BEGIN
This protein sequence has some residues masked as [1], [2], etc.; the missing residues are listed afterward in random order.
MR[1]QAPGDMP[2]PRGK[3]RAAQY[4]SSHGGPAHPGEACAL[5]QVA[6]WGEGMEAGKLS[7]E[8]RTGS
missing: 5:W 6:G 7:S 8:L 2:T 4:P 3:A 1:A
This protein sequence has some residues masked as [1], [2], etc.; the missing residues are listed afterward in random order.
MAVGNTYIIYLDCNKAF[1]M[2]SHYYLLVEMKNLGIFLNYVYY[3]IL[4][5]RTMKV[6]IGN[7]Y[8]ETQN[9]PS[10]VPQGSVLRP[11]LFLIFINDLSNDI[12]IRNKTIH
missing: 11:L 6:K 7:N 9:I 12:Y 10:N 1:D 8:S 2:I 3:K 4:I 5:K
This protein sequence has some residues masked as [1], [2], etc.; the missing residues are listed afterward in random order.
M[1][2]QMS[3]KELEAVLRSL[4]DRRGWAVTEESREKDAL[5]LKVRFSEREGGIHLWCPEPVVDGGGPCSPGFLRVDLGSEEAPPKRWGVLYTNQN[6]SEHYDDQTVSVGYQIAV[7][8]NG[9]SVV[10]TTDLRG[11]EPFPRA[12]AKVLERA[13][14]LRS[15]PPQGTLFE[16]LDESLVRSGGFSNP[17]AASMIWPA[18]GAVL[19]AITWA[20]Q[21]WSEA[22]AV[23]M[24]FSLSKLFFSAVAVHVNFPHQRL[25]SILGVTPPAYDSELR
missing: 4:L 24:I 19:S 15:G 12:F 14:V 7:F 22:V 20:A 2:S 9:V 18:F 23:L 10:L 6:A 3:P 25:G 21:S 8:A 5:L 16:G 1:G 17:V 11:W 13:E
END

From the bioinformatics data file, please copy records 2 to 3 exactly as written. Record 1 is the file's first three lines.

This protein sequence has some residues masked as [1], [2], etc.; the missing residues are listed afterward in random order.
MAVGNTYIIYLDCNKAF[1]M[2]SHYYLLVEMKNLGIFLNYVYY[3]IL[4][5]RTMKV[6]IGN[7]Y[8]ETQN[9]PS[10]VPQGSVLRP[11]LFLIFINDLSNDI[12]IRNKTIH
missing: 11:L 6:K 7:N 9:I 12:Y 10:N 1:D 8:S 2:I 3:K 4:I 5:K
This protein sequence has some residues masked as [1], [2], etc.; the missing residues are listed afterward in random order.
M[1][2]QMS[3]KELEAVLRSL[4]DRRGWAVTEESREKDAL[5]LKVRFSEREGGIHLWCPEPVVDGGGPCSPGFLRVDLGSEEAPPKRWGVLYTNQN[6]SEHYDDQTVSVGYQIAV[7][8]NG[9]SVV[10]TTDLRG[11]EPFPRA[12]AKVLERA[13][14]LRS[15]PPQGTLFE[16]LDESLVRSGGFSNP[17]AASMIWPA[18]GAVL[19]AITWA[20]Q[21]WSEA[22]AV[23]M[24]FSLSKLFFSAVAVHVNFPHQRL[25]SILGVTPPAYDSELR
missing: 4:L 24:I 19:S 15:G 12:F 14:V 7:F 22:V 20:A 2:S 9:V 18:F 23:L 10:L 6:A 3:P 25:G 21:S 8:A 5:L 16:G 1:G 17:V 11:W 13:E